Amanda V
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Re: New Zealand Forum

Damnthematrix, 

Yes.  The newspapers are full of news like that - all the investors are rushing in and buying now, thinking interest rates have bottomed. 

But housing prices will will go down more. 

minihaha's picture
minihaha
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Re: New Zealand Forum

Jarhett,

 Yes you are right. Dont come to NZ. You stay nice and cosy where you are. I am sure the US will continue to function perfectly fine once their status and base of power has been stripped.

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Vanityfox451
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Re: New Zealand Forum

Hi Jarhett,

I can see something building up on this thread that I don't want to see and you're going to become the Patsy; it won't be pretty!! Can I make a compromise with you from what I'm reading above??

In all the different colours, flavours and varieties you can find amongst so many different countries around the world, in my own opinion, from living and working in NZ and 10+ other countries, New Zealand has many more pros than cons. Amanda and I have been in contact with eachother by email over some time now and, the most important of our discussion has been posted onto CM.com a few days ago on another 'New Zealand' thread that you can find a link to on post#10 above.

I think it relevant that I again post that study I made to this thread. All I ask of you is, instead of finding five reasons why NZ isn't the country of choice, give me five reasons why it is...

Best,

Paul

:-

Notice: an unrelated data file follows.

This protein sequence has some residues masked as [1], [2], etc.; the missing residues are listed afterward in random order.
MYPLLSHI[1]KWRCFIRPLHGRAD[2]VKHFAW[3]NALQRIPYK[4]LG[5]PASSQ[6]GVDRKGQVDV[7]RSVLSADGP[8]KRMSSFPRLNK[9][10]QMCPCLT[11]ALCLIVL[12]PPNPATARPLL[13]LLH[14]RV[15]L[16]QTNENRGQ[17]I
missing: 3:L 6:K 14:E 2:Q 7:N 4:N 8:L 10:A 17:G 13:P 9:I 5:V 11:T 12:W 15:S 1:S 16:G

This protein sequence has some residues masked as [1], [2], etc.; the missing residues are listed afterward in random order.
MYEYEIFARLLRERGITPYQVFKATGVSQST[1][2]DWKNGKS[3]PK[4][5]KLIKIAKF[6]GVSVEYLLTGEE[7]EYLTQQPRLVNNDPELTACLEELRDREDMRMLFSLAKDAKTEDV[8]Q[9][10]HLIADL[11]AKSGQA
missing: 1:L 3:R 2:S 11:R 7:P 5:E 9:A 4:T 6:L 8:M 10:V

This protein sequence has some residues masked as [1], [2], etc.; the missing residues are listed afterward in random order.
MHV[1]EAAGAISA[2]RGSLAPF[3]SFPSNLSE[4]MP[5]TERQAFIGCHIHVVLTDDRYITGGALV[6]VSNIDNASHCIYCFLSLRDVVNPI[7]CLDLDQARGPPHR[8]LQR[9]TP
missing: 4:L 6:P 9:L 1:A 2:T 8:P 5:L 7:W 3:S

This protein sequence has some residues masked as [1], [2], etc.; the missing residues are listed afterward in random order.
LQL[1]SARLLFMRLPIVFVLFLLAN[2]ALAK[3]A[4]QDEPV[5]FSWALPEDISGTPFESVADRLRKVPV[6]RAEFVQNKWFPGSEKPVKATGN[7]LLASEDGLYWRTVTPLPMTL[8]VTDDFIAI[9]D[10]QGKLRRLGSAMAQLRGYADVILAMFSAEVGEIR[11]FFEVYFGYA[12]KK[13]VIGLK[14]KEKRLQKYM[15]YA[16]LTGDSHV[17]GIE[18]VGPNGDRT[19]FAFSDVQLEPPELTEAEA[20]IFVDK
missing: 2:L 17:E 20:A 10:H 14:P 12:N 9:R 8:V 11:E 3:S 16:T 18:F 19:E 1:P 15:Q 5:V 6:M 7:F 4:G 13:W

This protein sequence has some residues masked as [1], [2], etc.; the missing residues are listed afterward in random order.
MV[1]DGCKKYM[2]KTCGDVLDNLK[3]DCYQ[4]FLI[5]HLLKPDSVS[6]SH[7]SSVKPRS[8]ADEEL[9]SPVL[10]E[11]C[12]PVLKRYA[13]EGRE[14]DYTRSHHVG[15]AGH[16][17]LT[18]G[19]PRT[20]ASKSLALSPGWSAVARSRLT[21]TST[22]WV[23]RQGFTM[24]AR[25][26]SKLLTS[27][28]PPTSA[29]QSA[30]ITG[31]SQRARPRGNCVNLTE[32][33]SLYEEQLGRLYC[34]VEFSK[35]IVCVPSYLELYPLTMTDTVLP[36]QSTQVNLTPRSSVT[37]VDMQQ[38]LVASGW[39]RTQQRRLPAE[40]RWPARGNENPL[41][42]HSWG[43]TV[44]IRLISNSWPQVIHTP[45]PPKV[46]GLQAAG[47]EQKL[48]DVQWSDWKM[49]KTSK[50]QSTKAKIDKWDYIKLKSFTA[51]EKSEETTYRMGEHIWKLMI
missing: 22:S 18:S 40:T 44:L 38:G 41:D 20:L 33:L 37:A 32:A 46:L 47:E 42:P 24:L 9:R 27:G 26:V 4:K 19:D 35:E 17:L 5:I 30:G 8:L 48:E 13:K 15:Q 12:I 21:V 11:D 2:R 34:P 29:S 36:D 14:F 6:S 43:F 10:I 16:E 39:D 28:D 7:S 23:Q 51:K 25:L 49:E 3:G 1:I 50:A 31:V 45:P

You're in the best damn country on the planet. At 6pm my time you had precisely 4,300,513 people living on 2 islands that can safely support the population. http://www.stats.govt.nz/people/default.htm Infact, judging by your export quota, you could safely support twice that amount on the resources that you have inside your shores. You have geo-thermal, hydro-thermal, in 2005 you had over 11.5 million barrels of oil under your ground; a quota of natural gas that won't be in decline anytime soon and the south island seems to be made of pure coal (lignite), with 4 underground mines and 19 open-cast mines. You've been having some draughts that have been having a nasty effect on water supplies dropping by 57% over the last year which is a cause for concern with your hydro-electric plant, but it seems you have a 32 year old asbestos filled gas powered power station that'll be covering the electrical shortfall over the winter months to stop any chance of black-outs :- http://www.nzherald.co.nz/nz/news/article.cfm?c_id=1&objectid=10513152 ...out of that 4.3 million people, the country employs 3 million people and carries unemployement at low figures compared to every western style country in the northern hemisphere. The figures are projected to rise from 3.7 to 5.7 early this year. NZ imports 140,900 barrels per day of oil to add to its own daily production figures of 42,000 bpd, but your export production market was using nearly 45% of this oil. With reductions in transport and the re-administration of many of the railway lines lain waste in the mid 90's, there is every chance that the infastructure of the country will be many many times better off than 90% of other western style northern hemisphere countries. You have a 'can do' nature at heart that is quite prevelant in NZ and you're naturally open to new philosophies and ideas. If George Celente can say something nice about NZ, that is saying something :-